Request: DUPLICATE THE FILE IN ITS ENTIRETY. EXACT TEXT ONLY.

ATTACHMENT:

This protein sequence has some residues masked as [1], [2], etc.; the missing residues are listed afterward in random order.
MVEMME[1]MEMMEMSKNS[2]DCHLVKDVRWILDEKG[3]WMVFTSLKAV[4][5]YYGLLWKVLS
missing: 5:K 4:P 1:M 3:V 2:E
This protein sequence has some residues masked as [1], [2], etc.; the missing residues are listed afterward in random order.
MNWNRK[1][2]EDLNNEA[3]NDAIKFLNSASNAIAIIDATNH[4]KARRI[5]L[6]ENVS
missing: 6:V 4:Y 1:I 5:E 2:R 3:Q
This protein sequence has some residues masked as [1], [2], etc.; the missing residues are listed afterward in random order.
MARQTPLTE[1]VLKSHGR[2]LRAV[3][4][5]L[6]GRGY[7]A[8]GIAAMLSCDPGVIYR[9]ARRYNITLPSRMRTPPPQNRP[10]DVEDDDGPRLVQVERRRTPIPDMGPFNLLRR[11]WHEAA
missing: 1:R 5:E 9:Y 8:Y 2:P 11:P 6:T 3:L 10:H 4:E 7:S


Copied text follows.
This protein sequence has some residues masked as [1], [2], etc.; the missing residues are listed afterward in random order.
MVEMME[1]MEMMEMSKNS[2]DCHLVKDVRWILDEKG[3]WMVFTSLKAV[4][5]YYGLLWKVLS
missing: 5:K 4:P 1:M 3:V 2:E
This protein sequence has some residues masked as [1], [2], etc.; the missing residues are listed afterward in random order.
MNWNRK[1][2]EDLNNEA[3]NDAIKFLNSASNAIAIIDATNH[4]KARRI[5]L[6]ENVS
missing: 6:V 4:Y 1:I 5:E 2:R 3:Q
This protein sequence has some residues masked as [1], [2], etc.; the missing residues are listed afterward in random order.
MARQTPLTE[1]VLKSHGR[2]LRAV[3][4][5]L[6]GRGY[7]A[8]GIAAMLSCDPGVIYR[9]ARRYNITLPSRMRTPPPQNRP[10]DVEDDDGPRLVQVERRRTPIPDMGPFNLLRR[11]WHEAA
missing: 1:R 5:E 9:Y 8:Y 2:P 11:P 6:T 3:L 10:H 4:E 7:S